On a Saturday evening in mid-February, NYLAG and other legal services organizations were invited to dial into a conference call with New York City housing officials. At a time when advocates were beginning to absorb media reports about potential cuts to federal funding for the low-income New Yorkers they serve, they were about to get some good news: The next day, Mayor Bill de Blasio and City Council Speaker Melissa Mark-Viverito would announce universal access to legal services for tenants facing eviction in New York City Housing Court.

The announcement was the culmination of years of support for a right to counsel in Housing Court on the part of housing advocates and a broad coalition including every Member of the City Council, labor unions, the New York City Bar Association, and all Community Boards throughout New York.

“Given the uncertainty of federal funding, it is more important than ever for New York City to strengthen its social safety net.  The City Council and the Mayor took a tremendous step forward in announcing the phase-in of universal access to counsel in Housing Court,” said Jonathan Fox, Interim Director of the Tenants’ Rights Unit. “This historic move will close the justice gap in Housing Court where landlords almost always are represented by counsel and shows that the City understands the importance of providing lawyers to low-income tenants facing eviction and homelessness who would otherwise be unable to afford legal representation.”

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Low-income New Yorkers at risk of eviction and foreclosure face an enormous justice gap. There is a severe imbalance in the level of legal representation between landlords and tenants in eviction proceedings. These challenges are compounded for elderly, disabled and non-English speaking people.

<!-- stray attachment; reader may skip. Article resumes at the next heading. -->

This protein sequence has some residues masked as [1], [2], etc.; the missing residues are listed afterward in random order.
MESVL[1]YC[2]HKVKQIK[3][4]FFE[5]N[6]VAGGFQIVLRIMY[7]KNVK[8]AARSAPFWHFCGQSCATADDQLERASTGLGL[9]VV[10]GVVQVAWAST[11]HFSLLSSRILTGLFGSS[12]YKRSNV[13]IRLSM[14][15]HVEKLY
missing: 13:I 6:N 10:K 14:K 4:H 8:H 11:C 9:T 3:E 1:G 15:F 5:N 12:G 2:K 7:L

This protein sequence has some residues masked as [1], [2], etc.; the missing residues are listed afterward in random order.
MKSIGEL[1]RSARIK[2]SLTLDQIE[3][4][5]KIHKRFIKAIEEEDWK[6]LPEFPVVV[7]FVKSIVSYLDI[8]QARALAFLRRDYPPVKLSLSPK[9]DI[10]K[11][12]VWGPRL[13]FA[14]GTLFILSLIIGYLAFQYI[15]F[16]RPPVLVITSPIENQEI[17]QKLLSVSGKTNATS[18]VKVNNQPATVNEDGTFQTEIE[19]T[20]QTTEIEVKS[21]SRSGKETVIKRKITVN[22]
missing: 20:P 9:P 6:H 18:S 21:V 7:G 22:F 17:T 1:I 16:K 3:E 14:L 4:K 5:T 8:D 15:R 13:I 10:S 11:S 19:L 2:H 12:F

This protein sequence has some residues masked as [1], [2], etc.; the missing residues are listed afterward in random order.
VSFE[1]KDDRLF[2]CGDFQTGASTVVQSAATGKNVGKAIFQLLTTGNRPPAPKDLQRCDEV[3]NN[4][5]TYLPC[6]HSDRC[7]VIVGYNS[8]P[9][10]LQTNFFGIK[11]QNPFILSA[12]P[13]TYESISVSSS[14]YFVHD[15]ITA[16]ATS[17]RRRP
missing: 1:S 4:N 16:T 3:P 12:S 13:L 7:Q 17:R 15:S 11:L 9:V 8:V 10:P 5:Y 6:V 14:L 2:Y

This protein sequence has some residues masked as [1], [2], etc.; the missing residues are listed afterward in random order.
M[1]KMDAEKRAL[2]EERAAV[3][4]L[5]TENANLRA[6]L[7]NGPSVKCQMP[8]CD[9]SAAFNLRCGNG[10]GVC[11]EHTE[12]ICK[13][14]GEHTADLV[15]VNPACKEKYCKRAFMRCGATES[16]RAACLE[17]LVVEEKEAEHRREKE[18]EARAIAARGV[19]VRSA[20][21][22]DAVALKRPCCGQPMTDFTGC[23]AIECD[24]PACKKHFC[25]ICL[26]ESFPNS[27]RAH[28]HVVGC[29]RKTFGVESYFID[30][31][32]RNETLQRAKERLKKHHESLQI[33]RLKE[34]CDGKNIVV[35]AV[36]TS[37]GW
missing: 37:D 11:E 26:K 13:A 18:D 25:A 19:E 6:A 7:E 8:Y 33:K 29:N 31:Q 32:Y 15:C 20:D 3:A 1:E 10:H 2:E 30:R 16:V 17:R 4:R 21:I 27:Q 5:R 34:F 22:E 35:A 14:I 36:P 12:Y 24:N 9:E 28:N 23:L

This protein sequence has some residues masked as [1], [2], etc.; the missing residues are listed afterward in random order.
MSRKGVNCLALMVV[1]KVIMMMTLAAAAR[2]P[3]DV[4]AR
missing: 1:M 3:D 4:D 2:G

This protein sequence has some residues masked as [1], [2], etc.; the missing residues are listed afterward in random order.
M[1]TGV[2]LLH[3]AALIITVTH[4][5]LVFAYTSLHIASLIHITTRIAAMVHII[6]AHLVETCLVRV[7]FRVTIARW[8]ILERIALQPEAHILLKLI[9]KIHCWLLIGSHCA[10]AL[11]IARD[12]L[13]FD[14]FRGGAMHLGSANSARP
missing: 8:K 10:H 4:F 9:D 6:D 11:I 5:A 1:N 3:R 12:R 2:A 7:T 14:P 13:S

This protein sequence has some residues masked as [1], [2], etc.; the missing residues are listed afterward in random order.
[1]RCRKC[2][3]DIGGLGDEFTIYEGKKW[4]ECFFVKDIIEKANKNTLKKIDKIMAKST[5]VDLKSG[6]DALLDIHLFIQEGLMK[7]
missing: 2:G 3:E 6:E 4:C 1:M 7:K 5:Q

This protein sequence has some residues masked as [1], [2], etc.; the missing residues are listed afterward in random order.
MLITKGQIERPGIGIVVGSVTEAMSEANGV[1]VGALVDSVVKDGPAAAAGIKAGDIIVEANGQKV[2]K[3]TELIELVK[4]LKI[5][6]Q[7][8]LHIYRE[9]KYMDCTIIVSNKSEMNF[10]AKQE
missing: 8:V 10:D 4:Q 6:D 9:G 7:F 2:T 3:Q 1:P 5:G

“This is a critically important development in the effort to level the playing field in Housing Court in New York City,” said Chief Judge Janet DiFiore. “It was not long ago that barely one percent of tenants facing eviction in the City were represented by counsel. Building on funding that the State court system has provided for civil legal services, this landmark agreement will ensure that tenants at risk of losing the roof over their heads receive invaluable legal assistance when they appear in court.”

The new access to counsel program builds on tenant-protection initiatives that began in 2014 when the City launched a $62 million-a-year budget to expand legal services for tenants. According to the New York City Office of Civil Justice this investment has already increased the number of tenants represented by a lawyer in Housing Court from one percent to 27 percent, and helped reduce evictions by 24%.

The new plan calls for a total of $93 million to be phased in by zip code over the next five fiscal years, starting with $15 million in fiscal year 2018 and reaching $93 million in 2022. Through universal access the City will provide free legal representation in court to New Yorkers with household incomes below roughly $50,000 (200 percent of the federal poverty level for a family of four), and legal counseling to those earning more. The City estimates 400,000 New Yorkers will be served under the program every year at full implementation.